And so my goals are, in no particular order…

I would like to write a record that makes people want to dance. – I love dancing. There’s no secret about that. I think it would be really fun for my work to be floating around, getting played in clubs or homes or schools or work places or cars, and making people want to shake their asses. It’s my contribution to the obesity epidemic: lose weight by shaking that corpulent rump. It’s good exercise and it’s fun. I’d like to inspire that.

I would like to write a song that people want to sing along to. – Have you ever hung out with me for longer than maybe like 15 minutes? And have you ever been around when a song I really like has come on the stereo/jukebox/whatever? Well, then you know I am almost definitely going to be singing along to it loudly. Very loudly in some cases. There are a lot of songs like that which have had real effects on my life in positive ways. For example, you want to make me feel better almost immediately? Put on Pulp’s This Is Hardcore and not only will I sing along to every single word, but my mood will lift demonstrably. I would like to help people feel the same way. To feel the same way I feel when I’m singing along to Neutral Milk Hotel’s “Two-Headed Boy” or The Magnetic Fields’ “Papa Was a Rodeo”.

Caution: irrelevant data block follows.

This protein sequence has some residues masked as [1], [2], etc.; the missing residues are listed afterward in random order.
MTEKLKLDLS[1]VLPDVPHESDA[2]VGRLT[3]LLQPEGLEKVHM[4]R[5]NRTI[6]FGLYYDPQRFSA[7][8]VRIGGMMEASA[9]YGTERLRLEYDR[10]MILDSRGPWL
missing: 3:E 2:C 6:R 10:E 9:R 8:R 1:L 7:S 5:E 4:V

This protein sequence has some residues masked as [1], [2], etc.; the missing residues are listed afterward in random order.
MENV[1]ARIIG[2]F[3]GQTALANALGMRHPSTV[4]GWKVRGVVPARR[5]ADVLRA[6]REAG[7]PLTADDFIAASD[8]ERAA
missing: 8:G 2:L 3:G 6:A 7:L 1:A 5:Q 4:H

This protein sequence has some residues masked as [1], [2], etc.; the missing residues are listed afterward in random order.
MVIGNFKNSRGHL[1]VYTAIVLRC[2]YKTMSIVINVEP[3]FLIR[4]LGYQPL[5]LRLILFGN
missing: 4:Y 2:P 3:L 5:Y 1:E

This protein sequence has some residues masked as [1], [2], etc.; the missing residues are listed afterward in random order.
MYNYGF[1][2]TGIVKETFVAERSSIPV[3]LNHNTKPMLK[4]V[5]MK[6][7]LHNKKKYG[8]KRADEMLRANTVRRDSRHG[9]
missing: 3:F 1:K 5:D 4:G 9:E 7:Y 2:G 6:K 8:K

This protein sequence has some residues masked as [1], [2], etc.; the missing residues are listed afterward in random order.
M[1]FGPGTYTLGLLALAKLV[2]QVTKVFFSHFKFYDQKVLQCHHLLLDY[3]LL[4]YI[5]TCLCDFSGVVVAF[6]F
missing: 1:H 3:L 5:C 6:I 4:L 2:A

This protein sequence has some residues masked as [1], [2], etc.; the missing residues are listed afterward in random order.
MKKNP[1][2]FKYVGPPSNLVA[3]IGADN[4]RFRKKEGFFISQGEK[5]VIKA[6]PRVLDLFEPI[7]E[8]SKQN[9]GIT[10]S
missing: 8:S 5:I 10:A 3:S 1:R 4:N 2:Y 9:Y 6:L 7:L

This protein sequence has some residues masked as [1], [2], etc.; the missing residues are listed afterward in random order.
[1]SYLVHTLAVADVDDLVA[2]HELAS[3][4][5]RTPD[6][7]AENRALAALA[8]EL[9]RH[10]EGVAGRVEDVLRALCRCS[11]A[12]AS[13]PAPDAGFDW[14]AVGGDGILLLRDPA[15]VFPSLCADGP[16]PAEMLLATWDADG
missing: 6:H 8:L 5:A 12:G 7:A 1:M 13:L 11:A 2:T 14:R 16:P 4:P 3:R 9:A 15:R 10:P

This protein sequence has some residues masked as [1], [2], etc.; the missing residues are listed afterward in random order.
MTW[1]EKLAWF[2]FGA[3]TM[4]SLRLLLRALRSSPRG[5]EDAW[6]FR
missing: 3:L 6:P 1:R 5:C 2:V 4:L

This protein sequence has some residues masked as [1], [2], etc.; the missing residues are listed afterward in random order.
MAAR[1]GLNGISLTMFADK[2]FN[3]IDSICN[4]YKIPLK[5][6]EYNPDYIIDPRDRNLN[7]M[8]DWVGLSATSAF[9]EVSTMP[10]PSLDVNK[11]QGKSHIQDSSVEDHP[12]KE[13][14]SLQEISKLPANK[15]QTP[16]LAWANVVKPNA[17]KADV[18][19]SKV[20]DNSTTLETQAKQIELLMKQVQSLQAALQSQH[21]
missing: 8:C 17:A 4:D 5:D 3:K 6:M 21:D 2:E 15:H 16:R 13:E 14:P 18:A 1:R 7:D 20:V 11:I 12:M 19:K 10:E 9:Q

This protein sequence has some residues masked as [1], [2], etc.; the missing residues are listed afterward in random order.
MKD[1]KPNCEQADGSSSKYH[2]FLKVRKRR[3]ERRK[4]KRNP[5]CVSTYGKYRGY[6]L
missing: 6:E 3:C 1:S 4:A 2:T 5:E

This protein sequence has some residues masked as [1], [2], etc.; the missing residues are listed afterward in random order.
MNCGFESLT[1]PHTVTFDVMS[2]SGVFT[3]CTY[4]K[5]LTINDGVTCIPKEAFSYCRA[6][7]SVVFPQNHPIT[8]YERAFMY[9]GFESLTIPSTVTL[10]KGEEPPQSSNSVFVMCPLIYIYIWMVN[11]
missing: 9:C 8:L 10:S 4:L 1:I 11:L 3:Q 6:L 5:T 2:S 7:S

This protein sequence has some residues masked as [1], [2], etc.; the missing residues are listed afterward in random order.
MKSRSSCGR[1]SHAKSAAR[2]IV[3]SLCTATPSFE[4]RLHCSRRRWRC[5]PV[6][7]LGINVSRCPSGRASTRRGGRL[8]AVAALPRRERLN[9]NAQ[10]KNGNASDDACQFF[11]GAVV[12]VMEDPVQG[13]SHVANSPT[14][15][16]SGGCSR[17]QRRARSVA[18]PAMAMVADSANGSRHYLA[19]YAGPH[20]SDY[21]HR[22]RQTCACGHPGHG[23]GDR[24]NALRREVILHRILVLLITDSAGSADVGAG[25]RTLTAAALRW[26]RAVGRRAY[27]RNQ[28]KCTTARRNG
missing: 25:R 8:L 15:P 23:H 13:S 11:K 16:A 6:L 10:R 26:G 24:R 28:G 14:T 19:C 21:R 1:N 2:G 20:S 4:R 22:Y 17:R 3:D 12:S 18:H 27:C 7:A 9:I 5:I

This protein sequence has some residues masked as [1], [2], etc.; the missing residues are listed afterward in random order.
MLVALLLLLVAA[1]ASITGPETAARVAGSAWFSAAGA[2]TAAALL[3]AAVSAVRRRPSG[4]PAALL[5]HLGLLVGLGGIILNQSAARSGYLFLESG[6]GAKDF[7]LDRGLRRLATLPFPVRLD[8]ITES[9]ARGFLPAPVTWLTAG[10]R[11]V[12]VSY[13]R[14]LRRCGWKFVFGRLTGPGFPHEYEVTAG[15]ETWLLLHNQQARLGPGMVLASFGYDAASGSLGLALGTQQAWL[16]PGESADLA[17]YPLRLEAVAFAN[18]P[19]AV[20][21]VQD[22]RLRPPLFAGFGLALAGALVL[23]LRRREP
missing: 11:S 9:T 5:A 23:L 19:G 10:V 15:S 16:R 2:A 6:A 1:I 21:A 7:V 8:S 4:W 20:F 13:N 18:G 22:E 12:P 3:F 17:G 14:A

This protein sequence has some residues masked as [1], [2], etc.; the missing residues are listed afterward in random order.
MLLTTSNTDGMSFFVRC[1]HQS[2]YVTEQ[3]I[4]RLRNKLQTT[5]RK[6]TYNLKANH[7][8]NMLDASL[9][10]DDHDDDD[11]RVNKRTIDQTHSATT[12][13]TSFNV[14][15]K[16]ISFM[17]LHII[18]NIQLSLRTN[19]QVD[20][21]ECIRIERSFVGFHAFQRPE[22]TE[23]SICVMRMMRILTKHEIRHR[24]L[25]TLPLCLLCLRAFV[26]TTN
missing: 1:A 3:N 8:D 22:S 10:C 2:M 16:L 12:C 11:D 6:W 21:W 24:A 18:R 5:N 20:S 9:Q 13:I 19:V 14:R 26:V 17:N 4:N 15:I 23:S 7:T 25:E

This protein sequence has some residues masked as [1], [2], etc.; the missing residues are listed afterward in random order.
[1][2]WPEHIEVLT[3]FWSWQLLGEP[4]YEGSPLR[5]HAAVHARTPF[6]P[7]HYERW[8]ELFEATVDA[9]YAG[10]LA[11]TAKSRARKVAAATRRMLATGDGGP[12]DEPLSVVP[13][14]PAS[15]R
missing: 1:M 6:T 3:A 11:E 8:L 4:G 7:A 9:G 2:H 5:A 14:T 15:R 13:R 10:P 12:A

I would like to write a collection of short stories. – I’m sort of on the way to this one. I bet that somewhere, buried in the archives of The Black Laser’s fiction section are the seeds of at least 12 decent short stories. I think 12 is a good place to start and then go from there. There’s nothing specific I want to accomplish with the short stories, but I’d like to use the whole collection to explore some themes I wrestle with regularly: loneliness, desperation, sadness, shame, regret. Cheery stuff mostly.